Complex carbs provide better nutrition for your body than simple carbs. Healthy complex carbohydrates include foods such as whole grains, starchy vegetables, peas, beans, and other legumes.

The standard tip is to 'make half of your grains whole.' As far as plant-based options go, choose 100% whole grains and fruits and vegetables for most of your carbohydrates. As long as you eat at least five servings of fruits and vegetables, you'll add a substantial amount of fiber to your diet.

Of course, you need protein and fat as well, just not as much. Balance your carbohydrate choices with protein sources, such as lean meat, poultry, eggs, or fish, and some healthy fats such as olive oil, avocado, or nuts and seeds. Besides the nutrition benefits these can bring, protein combined with high-fiber carbs helps keep you feeling full between meals.

Watch Out for Sugars

Aim to eat sugary foods less often. Foods made with added sugars like table sugar, honey, corn syrup or maple syrup often lack vitamins, minerals, and filling fiber. They can leave you feeling lethargic and hungry for more sugar a short time after eating.

Excess calorie intake from sugary foods has been associated with obesity, diabetes, and heart disease. For this reason, the USDA recommends that Americans consume less than 10 percent of calories per day from added sugars.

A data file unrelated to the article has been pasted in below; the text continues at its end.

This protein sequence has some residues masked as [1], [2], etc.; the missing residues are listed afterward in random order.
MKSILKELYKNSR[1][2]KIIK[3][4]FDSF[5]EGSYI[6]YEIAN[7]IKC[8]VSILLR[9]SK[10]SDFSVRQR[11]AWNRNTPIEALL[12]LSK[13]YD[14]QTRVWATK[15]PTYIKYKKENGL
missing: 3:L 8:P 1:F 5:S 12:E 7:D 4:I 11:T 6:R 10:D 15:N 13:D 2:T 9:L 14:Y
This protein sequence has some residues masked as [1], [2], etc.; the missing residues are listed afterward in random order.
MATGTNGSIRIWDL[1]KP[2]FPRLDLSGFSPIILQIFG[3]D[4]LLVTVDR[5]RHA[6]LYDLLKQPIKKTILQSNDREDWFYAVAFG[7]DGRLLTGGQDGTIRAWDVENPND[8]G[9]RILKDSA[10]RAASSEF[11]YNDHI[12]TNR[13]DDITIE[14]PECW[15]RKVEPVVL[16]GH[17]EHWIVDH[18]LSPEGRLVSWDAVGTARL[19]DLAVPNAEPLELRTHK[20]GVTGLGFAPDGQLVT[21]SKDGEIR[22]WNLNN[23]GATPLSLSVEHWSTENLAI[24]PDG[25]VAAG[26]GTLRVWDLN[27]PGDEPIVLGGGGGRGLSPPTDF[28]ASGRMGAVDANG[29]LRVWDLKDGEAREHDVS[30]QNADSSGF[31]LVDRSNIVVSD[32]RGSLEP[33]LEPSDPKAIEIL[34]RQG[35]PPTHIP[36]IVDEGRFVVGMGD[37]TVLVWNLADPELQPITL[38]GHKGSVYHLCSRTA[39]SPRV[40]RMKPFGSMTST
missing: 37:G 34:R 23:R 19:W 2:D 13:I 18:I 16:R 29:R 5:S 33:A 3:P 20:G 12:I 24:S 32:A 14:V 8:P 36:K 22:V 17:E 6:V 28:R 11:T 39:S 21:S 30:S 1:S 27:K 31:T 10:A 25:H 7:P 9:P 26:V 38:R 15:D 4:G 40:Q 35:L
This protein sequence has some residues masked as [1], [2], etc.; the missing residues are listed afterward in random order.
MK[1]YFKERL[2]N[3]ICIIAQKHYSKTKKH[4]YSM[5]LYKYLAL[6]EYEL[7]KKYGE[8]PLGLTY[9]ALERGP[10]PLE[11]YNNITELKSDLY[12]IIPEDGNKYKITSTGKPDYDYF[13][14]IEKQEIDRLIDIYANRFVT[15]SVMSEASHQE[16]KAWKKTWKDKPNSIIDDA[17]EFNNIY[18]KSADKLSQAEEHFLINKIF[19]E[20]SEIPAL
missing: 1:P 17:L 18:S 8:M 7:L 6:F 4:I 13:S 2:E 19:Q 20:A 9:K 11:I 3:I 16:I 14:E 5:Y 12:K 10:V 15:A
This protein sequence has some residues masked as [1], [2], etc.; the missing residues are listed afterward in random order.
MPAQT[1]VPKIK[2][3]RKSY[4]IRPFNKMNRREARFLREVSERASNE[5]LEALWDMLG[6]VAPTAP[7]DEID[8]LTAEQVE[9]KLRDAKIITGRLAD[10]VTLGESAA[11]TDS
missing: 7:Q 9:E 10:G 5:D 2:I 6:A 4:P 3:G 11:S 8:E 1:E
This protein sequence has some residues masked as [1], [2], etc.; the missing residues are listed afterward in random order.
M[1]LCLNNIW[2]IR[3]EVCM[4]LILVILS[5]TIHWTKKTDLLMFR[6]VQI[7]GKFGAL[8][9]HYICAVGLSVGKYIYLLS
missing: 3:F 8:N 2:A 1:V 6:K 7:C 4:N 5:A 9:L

Limit sugary snacks, pastries, sugar-sweetened soft drinks, candy, and cookies. Be mindful of heavily-processed foods such as packaged snacks, and boxed meals that often contain added sugars. You can find added sugars by reading the ingredient list. Look for words that end is "ose" or you can also check for "added sugar" on the nutrition facts label.

Was this page helpful?
Article Sources
Verywell Fit uses only high-quality sources, including peer-reviewed studies, to support the facts within our articles. Read our editorial process to learn more about how we fact-check and keep our content accurate, reliable, and trustworthy.
  1. Koliaki C, Spinos T, Spinou Μ, Brinia ΜE, Mitsopoulou D, Katsilambros N. Defining the Optimal Dietary Approach for Safe, Effective and Sustainable Weight Loss in Overweight and Obese Adults. Healthcare (Basel). 2018;6(3) doi:10.3390/healthcare6030073

  2. Kanter M. High-Quality Carbohydrates and Physical Performance: Expert Panel Report. Nutr Today. 2018;53(1):35-39. doi:10.1097/NT.0000000000000238

  3. Ingels JS, Misra R, Stewart J, Lucke-wold B, Shawley-brzoska S. The Effect of Adherence to Dietary Tracking on Weight Loss: Using HLM to Model Weight Loss over Time. J Diabetes Res. 2017;2017:6951495. doi:10.1155/2017/6951495

  4. Pem D, Jeewon R. Fruit and Vegetable Intake: Benefits and Progress of Nutrition Education Interventions- Narrative Review Article. Iran J Public Health. 2015;44(10):1309-21.

  5. Dinicolantonio JJ, Berger A. Added sugars drive nutrient and energy deficit in obesity: a new paradigm. Open Heart. 2016;3(2):e000469. doi:10.1136/openhrt-2016-000469

  6. Know Your Limit for Added Sugars. Centers for Disease Control and Prevention. Updated April 3, 2019

Additional Reading